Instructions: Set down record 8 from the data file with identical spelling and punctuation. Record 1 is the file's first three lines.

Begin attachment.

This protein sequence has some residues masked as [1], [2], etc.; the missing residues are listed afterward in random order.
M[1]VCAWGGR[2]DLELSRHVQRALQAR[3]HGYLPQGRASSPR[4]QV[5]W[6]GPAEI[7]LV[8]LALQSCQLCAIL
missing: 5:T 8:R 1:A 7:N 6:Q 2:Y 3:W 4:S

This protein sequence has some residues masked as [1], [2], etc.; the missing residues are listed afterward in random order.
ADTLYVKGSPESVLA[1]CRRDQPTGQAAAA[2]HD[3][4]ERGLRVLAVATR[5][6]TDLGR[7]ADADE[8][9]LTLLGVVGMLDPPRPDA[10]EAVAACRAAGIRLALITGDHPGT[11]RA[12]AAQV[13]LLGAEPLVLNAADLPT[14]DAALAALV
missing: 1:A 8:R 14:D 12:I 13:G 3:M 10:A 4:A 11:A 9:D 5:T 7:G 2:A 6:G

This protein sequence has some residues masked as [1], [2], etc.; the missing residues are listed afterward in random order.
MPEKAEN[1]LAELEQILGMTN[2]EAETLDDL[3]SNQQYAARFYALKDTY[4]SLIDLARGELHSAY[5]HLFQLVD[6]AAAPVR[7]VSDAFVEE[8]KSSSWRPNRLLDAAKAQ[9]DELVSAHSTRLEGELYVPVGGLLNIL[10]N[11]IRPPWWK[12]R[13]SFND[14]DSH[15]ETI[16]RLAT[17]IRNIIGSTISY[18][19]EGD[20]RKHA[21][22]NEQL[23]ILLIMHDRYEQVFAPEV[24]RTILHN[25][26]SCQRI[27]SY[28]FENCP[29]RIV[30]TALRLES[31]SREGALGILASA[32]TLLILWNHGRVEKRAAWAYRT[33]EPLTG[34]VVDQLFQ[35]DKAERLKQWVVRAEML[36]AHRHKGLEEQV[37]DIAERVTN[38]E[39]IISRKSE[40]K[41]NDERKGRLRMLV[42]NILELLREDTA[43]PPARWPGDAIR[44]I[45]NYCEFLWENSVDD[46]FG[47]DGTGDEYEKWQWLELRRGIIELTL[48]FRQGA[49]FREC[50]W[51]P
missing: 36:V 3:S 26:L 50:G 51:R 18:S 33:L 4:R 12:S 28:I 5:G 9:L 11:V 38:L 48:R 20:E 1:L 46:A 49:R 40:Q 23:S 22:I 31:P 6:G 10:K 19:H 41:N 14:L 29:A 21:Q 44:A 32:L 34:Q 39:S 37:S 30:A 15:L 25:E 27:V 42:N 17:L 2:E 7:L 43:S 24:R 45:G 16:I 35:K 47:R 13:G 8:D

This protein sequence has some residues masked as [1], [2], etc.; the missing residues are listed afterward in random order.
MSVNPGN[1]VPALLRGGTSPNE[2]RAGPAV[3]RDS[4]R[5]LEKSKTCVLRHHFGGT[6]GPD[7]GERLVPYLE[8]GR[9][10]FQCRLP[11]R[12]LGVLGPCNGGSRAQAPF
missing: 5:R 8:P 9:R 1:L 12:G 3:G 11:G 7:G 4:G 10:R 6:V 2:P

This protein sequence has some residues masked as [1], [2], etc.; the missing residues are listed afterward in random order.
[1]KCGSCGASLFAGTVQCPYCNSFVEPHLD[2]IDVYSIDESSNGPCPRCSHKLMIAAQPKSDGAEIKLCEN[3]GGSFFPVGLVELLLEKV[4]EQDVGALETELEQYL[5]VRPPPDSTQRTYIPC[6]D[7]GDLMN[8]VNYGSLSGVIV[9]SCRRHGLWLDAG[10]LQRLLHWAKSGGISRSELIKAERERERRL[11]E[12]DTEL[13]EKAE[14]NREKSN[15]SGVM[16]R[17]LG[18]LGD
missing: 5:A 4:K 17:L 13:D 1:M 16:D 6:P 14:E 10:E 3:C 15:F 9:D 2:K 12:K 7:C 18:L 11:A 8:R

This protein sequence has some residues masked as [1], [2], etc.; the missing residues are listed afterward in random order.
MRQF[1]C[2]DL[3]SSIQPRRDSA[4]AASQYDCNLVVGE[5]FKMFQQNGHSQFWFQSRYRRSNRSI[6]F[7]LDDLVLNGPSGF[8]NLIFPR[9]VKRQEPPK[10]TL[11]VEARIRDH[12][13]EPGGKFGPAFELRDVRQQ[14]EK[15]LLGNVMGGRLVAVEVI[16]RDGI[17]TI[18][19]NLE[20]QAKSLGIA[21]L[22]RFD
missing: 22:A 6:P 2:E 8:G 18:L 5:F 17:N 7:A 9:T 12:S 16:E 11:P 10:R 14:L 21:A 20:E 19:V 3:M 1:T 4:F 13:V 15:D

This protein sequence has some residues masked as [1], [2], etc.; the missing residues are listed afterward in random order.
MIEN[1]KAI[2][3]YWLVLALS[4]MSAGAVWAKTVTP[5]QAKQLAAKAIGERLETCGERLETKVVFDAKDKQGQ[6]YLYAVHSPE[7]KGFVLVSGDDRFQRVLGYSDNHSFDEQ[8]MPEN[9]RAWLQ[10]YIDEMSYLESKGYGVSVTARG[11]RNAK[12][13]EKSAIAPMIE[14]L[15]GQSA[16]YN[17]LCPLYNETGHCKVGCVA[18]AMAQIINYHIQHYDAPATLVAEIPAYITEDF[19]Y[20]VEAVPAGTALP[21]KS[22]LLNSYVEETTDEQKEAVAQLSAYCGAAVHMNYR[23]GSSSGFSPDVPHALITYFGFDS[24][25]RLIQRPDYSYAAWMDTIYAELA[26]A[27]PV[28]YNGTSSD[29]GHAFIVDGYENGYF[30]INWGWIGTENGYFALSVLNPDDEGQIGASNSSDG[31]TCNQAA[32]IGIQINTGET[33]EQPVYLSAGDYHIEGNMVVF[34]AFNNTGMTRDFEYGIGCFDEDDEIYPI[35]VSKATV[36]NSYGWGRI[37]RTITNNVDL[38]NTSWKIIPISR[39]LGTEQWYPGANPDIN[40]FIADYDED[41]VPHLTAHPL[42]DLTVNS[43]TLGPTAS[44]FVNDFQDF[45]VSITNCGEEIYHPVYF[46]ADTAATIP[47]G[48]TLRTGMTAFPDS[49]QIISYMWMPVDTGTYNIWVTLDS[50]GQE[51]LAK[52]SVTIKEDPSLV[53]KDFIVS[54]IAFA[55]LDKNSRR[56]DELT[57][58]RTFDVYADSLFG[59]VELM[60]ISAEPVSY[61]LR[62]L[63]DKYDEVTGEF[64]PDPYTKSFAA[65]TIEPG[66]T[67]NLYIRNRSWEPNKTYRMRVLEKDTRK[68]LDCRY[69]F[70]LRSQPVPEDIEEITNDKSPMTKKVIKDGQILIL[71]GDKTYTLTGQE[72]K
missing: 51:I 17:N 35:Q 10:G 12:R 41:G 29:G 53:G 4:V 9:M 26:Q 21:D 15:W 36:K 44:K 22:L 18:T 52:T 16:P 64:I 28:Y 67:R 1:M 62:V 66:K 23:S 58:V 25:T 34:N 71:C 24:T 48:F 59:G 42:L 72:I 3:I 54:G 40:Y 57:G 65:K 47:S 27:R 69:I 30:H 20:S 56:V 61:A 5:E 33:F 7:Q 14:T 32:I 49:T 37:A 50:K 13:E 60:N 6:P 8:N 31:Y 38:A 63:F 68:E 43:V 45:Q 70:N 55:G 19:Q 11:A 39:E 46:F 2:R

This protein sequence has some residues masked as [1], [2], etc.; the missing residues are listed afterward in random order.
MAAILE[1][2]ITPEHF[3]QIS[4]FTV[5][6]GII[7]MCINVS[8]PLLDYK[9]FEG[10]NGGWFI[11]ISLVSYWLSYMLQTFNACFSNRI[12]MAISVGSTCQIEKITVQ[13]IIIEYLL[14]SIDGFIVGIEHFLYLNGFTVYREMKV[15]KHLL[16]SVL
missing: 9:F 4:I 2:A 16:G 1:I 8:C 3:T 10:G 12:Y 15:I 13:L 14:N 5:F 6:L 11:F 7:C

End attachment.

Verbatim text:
This protein sequence has some residues masked as [1], [2], etc.; the missing residues are listed afterward in random order.
MAAILE[1][2]ITPEHF[3]QIS[4]FTV[5][6]GII[7]MCINVS[8]PLLDYK[9]FEG[10]NGGWFI[11]ISLVSYWLSYMLQTFNACFSNRI[12]MAISVGSTCQIEKITVQ[13]IIIEYLL[14]SIDGFIVGIEHFLYLNGFTVYREMKV[15]KHLL[16]SVL
missing: 9:F 4:I 2:A 16:G 1:I 8:C 3:T 10:G 12:Y 15:I 13:L 14:N 5:F 6:L 11:F 7:C